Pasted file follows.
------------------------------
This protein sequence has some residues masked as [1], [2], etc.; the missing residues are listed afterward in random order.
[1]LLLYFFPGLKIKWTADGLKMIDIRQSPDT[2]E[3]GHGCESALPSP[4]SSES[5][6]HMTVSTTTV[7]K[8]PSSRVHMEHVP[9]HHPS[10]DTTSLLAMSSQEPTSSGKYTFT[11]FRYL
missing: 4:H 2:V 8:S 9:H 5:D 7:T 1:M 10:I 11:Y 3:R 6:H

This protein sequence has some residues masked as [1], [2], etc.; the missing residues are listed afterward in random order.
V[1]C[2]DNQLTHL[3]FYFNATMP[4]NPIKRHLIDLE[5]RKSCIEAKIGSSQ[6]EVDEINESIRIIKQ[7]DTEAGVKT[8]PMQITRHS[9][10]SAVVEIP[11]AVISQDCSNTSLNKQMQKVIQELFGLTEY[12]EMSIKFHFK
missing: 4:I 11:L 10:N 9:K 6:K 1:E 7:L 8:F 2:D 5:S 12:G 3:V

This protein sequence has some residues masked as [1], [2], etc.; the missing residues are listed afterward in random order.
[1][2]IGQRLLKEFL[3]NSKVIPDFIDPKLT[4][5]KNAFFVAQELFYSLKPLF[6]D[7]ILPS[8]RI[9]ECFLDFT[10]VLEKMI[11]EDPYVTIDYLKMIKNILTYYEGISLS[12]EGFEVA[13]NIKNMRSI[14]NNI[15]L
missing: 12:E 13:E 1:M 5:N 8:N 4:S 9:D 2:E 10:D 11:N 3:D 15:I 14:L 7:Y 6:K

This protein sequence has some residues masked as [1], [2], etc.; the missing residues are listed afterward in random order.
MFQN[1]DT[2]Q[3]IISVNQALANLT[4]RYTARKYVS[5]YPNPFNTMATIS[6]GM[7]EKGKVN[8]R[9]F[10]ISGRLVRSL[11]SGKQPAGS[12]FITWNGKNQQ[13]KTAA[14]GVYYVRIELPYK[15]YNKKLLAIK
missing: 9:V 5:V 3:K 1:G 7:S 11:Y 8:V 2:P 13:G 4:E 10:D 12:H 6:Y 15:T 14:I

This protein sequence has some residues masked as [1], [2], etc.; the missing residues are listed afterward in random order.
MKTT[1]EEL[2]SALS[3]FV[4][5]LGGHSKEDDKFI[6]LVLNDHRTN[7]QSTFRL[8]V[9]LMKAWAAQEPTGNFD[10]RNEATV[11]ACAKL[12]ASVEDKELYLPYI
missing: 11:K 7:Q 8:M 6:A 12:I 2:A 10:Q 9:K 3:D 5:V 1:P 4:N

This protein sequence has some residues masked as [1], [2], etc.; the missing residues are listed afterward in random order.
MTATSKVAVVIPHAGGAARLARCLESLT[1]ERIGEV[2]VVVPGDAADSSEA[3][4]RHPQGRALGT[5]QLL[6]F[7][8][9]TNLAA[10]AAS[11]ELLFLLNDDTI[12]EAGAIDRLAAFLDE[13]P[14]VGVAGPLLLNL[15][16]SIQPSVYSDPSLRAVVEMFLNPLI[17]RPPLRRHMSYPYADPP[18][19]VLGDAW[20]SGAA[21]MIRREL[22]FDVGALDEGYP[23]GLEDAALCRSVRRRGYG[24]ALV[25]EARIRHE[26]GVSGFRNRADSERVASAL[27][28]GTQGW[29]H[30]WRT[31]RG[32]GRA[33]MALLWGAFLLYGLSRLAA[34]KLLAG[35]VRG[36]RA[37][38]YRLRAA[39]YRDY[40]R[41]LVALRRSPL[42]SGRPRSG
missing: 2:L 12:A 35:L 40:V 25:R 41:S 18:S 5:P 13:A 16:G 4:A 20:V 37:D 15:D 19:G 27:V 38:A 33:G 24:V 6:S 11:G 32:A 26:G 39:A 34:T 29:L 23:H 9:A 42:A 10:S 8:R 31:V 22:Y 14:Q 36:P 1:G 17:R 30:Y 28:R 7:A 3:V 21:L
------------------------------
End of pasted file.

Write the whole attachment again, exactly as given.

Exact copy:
This protein sequence has some residues masked as [1], [2], etc.; the missing residues are listed afterward in random order.
[1]LLLYFFPGLKIKWTADGLKMIDIRQSPDT[2]E[3]GHGCESALPSP[4]SSES[5][6]HMTVSTTTV[7]K[8]PSSRVHMEHVP[9]HHPS[10]DTTSLLAMSSQEPTSSGKYTFT[11]FRYL
missing: 4:H 2:V 8:S 9:H 5:D 7:T 1:M 10:I 11:Y 3:R 6:H

This protein sequence has some residues masked as [1], [2], etc.; the missing residues are listed afterward in random order.
V[1]C[2]DNQLTHL[3]FYFNATMP[4]NPIKRHLIDLE[5]RKSCIEAKIGSSQ[6]EVDEINESIRIIKQ[7]DTEAGVKT[8]PMQITRHS[9][10]SAVVEIP[11]AVISQDCSNTSLNKQMQKVIQELFGLTEY[12]EMSIKFHFK
missing: 4:I 11:L 10:N 9:K 6:K 1:E 7:L 8:F 2:D 5:S 12:G 3:V

This protein sequence has some residues masked as [1], [2], etc.; the missing residues are listed afterward in random order.
[1][2]IGQRLLKEFL[3]NSKVIPDFIDPKLT[4][5]KNAFFVAQELFYSLKPLF[6]D[7]ILPS[8]RI[9]ECFLDFT[10]VLEKMI[11]EDPYVTIDYLKMIKNILTYYEGISLS[12]EGFEVA[13]NIKNMRSI[14]NNI[15]L
missing: 12:E 13:E 1:M 5:N 8:N 4:S 9:D 2:E 10:D 11:N 3:D 15:I 14:L 7:Y 6:K

This protein sequence has some residues masked as [1], [2], etc.; the missing residues are listed afterward in random order.
MFQN[1]DT[2]Q[3]IISVNQALANLT[4]RYTARKYVS[5]YPNPFNTMATIS[6]GM[7]EKGKVN[8]R[9]F[10]ISGRLVRSL[11]SGKQPAGS[12]FITWNGKNQQ[13]KTAA[14]GVYYVRIELPYK[15]YNKKLLAIK
missing: 9:V 5:V 3:K 1:G 7:S 11:Y 8:V 2:P 13:G 4:E 10:D 12:H 6:Y 15:T 14:I

This protein sequence has some residues masked as [1], [2], etc.; the missing residues are listed afterward in random order.
MKTT[1]EEL[2]SALS[3]FV[4][5]LGGHSKEDDKFI[6]LVLNDHRTN[7]QSTFRL[8]V[9]LMKAWAAQEPTGNFD[10]RNEATV[11]ACAKL[12]ASVEDKELYLPYI
missing: 11:K 7:Q 8:M 6:A 12:I 2:A 10:Q 9:K 3:D 5:V 1:P 4:N

This protein sequence has some residues masked as [1], [2], etc.; the missing residues are listed afterward in random order.
MTATSKVAVVIPHAGGAARLARCLESLT[1]ERIGEV[2]VVVPGDAADSSEA[3][4]RHPQGRALGT[5]QLL[6]F[7][8][9]TNLAA[10]AAS[11]ELLFLLNDDTI[12]EAGAIDRLAAFLDE[13]P[14]VGVAGPLLLNL[15][16]SIQPSVYSDPSLRAVVEMFLNPLI[17]RPPLRRHMSYPYADPP[18][19]VLGDAW[20]SGAA[21]MIRREL[22]FDVGALDEGYP[23]GLEDAALCRSVRRRGYG[24]ALV[25]EARIRHE[26]GVSGFRNRADSERVASAL[27][28]GTQGW[29]H[30]WRT[31]RG[32]GRA[33]MALLWGAFLLYGLSRLAA[34]KLLAG[35]VRG[36]RA[37][38]YRLRAA[39]YRDY[40]R[41]LVALRRSPL[42]SGRPRSG
missing: 2:L 12:A 35:L 40:V 25:R 41:S 18:S 5:P 13:A 16:G 4:A 20:V 37:D 15:D 19:G 27:V 38:A 33:G 24:V 6:S 11:G 32:A 26:G 39:A 34:T 29:L 23:H 9:A 42:A 10:S 8:R 31:V 22:Y 14:Q 36:P 1:G 17:R 30:Y 28:R 7:A 3:V 21:L